Anyhow, back to our story. The day after I received the email from Stavros Prodromou announcing that the January 28, 2014, Amsterdam show was cancelled, I decided to send emails to about a dozen of the potential attendees expressing my doubts and concerns. That very same day, miracle of miracles, the promoter called me to apologize and he did return the initial payment of 231.38 Euros. That was on January 13, 2014.

In the days that followed I kept asking him to refund the outstanding 300 Euros registration fee plus my lost air and hotel costs. In the last week of January, he asked me to send him a PayPal payment request on FEB 3-4 to settle the outstanding registration fees and non refundable expenses I incurred, which I sent to him on February 4.

Through February of 2014, I was calling the promoter every day, and he has avoided all of my phone calls. I suspect he paid me the 231.38 Euros on January 13 simply to keep me silent from contacting other “attendees” regarding this matter.

Given the unprofessional and dishonest conduct of the promoter, it behooves the German authorities to properly investigate this matter, as it leaves a very bad black mark on Germany’s reputation for trade shows. So I called the trade section of the German Consular offices in my home city, and the lady on the other end of the line advised me to file a complaint with the Dusseldorf police department, which I prepared and sent today. The German Consular office was not interested in helping me with this matter beyond referring me to the Police, and recommended that I contact a lawyer. Which is a nice way of saying “get lost.” At the end of the day, the police also advised me this was a civil matter and they could not assist. Nice response from rule abiding Germany. What a sham.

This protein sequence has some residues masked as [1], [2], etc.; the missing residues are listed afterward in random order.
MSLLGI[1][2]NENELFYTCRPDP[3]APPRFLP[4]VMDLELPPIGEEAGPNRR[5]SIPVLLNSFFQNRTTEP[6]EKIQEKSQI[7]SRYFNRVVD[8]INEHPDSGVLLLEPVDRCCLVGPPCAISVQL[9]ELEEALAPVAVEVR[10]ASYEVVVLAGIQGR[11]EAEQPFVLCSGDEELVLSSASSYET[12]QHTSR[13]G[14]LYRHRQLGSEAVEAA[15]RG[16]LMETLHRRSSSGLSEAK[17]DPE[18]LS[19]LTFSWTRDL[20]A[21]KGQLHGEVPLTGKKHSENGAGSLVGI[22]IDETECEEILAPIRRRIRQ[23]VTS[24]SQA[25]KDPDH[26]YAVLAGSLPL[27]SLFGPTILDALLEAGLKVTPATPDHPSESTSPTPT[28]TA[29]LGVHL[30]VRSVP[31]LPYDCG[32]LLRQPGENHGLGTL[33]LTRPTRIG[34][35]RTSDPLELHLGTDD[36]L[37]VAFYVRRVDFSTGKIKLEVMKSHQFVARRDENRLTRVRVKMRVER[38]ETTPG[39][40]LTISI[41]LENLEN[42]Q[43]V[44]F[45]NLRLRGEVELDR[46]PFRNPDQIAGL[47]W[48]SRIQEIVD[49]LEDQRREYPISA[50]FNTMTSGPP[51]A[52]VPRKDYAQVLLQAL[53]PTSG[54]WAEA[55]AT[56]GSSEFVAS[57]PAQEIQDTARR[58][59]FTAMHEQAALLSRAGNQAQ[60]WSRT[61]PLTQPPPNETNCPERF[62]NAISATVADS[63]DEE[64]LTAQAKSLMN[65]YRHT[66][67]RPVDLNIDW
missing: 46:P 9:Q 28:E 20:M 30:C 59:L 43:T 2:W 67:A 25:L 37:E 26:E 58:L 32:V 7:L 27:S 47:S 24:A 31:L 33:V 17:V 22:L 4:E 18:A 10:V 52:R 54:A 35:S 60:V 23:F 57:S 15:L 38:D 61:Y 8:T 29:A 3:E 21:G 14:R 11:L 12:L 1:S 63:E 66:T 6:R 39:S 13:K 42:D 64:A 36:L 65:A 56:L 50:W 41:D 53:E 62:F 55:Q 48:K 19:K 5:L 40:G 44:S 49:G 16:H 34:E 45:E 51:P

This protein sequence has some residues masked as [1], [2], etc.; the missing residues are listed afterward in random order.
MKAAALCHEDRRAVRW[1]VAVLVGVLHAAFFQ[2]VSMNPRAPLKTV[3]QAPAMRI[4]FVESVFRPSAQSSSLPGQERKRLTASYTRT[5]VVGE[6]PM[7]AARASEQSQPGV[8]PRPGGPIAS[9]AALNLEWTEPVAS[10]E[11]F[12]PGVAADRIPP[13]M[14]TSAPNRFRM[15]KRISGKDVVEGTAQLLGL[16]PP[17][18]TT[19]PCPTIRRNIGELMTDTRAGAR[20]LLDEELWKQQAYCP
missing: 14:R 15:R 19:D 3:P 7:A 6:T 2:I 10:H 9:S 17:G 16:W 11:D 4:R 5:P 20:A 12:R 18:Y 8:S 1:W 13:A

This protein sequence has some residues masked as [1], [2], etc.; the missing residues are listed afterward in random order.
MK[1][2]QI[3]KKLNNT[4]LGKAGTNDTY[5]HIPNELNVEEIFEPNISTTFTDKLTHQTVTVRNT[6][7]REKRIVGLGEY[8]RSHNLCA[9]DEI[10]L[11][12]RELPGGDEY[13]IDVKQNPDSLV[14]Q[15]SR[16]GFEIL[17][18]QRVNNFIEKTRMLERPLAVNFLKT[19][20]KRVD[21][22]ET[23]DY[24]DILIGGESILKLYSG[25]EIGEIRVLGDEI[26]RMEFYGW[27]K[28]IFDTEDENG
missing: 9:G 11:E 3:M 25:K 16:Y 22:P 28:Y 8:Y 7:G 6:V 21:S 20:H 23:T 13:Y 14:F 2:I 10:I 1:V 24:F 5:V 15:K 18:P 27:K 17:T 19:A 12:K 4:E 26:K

In conclusion, this is the perfect financial crime. It can be conducted across international borders, aided by the world’s largest online payment system .. PayPal, the Government offices of the country where the crime originates from (Germany) is not serious about preventing this criminal activity, and the perpetrator can easily thieve tens of thousands of dollars on an ongoing basis with the complicit help of officialdom at every level.



About the Author

Founder, CEO at http://www.CashSender.com http://www.PeerRenters.com